Researchers root out relief in tobacco plants

Crystal Mackay // Special to Western NewsSchulich School of Medicine & Dentistry professor Dr. Tony Jevnikar and Biology professor Shengwu Ma have discovered that tobacco plants can be used to produce large quantitates of Interleukin 37 – or IL-37 – a naturally occurring protein in the human kidney.

The roots of an effective and affordable way to combat Type 2 diabetes, stroke, dementia and arthritis might be found by using high-yield plants, like tobacco and potatoes, according to work by Western and Lawson Health Research Institute.

Researchers have discovered that tobacco plants can be used to produce large quantitates of Interleukin 37 – or IL-37 – a naturally occurring protein in the human kidney. Although made by the body only in small quantities, the protein has powerful anti-inflammatory and immune-suppressing properties, providing potential for treating inflammatory and autoimmune disorders.

While showing promise in animal models, IL-37’s clinical use has been limited due to its cost. Currently, it can be made in very small amounts using the bacteria E. coli, but that is an expensive process.

“The tobacco plants offer the potential to produce pharmaceuticals in a way that is much more affordable than current methods,” said Biology professor Shengwu Ma, a Lawson scientist. “Tobacco is high-yield. We can temporarily transform the plant so we can begin making the protein of interest within two weeks.”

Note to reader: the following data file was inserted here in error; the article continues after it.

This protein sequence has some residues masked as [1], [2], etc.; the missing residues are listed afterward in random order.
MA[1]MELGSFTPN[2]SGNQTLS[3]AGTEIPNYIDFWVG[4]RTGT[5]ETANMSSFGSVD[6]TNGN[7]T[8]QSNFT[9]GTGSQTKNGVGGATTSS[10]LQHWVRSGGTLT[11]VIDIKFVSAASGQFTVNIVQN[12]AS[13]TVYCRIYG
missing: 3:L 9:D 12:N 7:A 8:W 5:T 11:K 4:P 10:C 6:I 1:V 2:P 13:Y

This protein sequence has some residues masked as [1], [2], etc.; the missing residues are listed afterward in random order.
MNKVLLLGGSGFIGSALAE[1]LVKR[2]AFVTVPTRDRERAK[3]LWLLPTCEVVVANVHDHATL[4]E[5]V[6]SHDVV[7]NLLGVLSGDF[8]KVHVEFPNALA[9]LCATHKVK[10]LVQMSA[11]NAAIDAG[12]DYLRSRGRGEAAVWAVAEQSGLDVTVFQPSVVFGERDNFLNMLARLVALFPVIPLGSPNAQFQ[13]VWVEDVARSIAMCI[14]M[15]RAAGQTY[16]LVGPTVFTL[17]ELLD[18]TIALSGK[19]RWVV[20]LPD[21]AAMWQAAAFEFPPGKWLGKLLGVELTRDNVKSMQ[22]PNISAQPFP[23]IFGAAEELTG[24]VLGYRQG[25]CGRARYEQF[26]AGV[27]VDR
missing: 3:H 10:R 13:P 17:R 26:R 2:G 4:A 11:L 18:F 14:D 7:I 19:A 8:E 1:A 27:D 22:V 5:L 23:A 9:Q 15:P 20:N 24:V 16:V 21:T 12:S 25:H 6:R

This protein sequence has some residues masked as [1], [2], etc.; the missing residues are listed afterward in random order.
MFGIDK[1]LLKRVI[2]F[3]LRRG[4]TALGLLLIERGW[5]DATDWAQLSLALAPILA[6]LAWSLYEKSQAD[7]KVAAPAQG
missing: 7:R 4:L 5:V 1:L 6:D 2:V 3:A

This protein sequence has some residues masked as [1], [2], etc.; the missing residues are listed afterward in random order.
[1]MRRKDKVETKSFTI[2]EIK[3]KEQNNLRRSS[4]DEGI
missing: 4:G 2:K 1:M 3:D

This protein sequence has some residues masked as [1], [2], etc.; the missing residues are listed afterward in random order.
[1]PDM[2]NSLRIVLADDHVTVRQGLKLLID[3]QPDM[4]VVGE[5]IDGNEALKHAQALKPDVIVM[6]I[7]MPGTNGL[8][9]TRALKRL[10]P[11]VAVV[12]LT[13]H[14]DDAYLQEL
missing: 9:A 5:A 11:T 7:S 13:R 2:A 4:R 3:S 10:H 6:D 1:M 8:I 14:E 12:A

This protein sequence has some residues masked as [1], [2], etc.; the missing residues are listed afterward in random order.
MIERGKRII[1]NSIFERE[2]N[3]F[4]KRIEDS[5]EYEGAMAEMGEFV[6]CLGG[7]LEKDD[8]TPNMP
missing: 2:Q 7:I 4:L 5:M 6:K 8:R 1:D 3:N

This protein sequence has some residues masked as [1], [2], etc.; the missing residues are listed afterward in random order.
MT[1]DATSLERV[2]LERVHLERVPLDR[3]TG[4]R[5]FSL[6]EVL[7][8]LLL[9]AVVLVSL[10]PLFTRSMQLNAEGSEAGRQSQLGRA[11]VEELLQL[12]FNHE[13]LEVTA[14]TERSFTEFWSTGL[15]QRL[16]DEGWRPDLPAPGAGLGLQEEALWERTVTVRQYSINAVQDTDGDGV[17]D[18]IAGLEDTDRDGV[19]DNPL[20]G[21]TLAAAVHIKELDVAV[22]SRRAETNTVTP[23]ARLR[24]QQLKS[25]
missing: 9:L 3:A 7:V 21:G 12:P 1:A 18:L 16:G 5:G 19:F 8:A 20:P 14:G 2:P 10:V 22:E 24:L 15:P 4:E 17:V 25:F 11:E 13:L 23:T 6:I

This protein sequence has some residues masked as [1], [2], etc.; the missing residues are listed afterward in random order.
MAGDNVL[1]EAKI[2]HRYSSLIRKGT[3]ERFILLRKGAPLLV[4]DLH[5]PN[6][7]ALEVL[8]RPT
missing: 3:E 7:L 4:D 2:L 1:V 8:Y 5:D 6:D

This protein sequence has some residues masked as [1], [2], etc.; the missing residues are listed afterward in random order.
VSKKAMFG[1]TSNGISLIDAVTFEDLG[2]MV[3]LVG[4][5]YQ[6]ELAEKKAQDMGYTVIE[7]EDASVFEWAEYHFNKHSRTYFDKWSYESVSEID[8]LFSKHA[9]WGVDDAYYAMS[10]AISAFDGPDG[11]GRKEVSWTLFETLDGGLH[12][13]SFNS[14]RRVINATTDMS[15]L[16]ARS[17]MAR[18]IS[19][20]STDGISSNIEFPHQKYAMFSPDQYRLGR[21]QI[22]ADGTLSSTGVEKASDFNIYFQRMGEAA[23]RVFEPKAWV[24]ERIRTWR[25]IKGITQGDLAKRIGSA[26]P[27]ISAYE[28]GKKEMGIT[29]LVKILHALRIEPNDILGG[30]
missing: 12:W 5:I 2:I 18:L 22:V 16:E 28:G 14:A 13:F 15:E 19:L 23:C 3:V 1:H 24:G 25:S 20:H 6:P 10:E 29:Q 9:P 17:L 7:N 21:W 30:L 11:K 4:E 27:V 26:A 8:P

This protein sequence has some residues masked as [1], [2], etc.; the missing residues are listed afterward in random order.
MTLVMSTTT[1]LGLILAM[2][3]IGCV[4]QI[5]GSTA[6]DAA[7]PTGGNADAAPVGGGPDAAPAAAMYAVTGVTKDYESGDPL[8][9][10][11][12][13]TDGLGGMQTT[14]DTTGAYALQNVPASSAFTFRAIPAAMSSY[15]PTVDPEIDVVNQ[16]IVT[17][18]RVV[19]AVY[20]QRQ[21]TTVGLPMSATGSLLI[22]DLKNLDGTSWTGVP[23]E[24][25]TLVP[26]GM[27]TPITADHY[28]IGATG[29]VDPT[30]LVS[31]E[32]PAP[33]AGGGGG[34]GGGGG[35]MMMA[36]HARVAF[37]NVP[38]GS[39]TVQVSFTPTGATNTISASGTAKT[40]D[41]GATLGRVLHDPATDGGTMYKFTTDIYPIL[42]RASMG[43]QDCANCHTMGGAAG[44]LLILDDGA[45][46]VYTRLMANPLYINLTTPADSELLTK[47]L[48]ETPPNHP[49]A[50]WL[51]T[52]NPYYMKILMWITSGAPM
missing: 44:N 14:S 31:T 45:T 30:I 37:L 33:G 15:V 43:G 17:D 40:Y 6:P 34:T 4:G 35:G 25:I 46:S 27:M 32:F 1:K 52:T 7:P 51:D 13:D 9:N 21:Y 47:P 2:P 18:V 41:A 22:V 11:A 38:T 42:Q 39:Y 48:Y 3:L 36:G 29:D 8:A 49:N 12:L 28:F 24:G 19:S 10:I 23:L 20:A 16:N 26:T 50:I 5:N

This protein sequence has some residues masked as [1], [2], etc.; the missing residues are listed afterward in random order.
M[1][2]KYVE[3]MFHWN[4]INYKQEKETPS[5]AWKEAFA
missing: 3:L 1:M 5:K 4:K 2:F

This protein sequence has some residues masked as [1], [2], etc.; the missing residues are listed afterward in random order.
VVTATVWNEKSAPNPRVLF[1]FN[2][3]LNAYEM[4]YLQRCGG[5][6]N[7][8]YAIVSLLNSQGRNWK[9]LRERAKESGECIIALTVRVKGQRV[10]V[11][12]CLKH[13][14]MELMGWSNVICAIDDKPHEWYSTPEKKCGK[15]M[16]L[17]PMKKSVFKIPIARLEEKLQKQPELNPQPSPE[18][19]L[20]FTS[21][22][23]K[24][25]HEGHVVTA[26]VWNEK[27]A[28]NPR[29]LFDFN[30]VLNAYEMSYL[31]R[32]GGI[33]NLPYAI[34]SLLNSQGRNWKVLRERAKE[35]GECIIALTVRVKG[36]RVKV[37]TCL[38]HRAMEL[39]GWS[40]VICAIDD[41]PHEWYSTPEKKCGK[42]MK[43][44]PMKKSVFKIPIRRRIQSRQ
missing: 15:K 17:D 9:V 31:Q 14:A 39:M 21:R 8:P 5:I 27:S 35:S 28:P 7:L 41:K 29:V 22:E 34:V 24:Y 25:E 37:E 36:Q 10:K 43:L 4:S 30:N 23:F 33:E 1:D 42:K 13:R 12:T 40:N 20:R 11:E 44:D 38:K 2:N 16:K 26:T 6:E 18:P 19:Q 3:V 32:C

The protein can be extracted and quantified from the plant cells in a way that maintains its function. It can be translated to other plants, like potatoes. This is first time researchers have shown that a functional human protein can be produced in plant cells.

Special to Western NewsThe tobacco plants offer the potential to produce pharmaceuticals in a way that is much more affordable than current methods. Tobacco is high-yield. Researchers can temporarily transform the plant to begin making the protein of interest within two weeks.

As a “master regulator of inflammation in the body,” IL-37 has proven effective in treating a whole host of diseases, explained Schulich School of Medicine & Dentistry professor Dr. Tony Jevnikar.

While the human kidney produces IL-37, it is not nearly enough to get us out of an inflammation injury.

Jevnikar, a Lawson scientist, is investigating the effect that IL-37 has for preventing organ injury during transplantation. When an organ is removed for transplantation and then transferred to a recipient, inflammation occurs when the blood flow is restored to the organ. He and his team believe IL-37 provides a way to prevent that injury.

“I hope that this work will impact a change in how people view plants and hopefully this approach will be a way to provide treatments to patients that are effective and affordable,” Jevnikar said.

The study, Production of functional human interleukin 37 using plants, was published in the March 2019 edition of the journal Plant Cell Reports.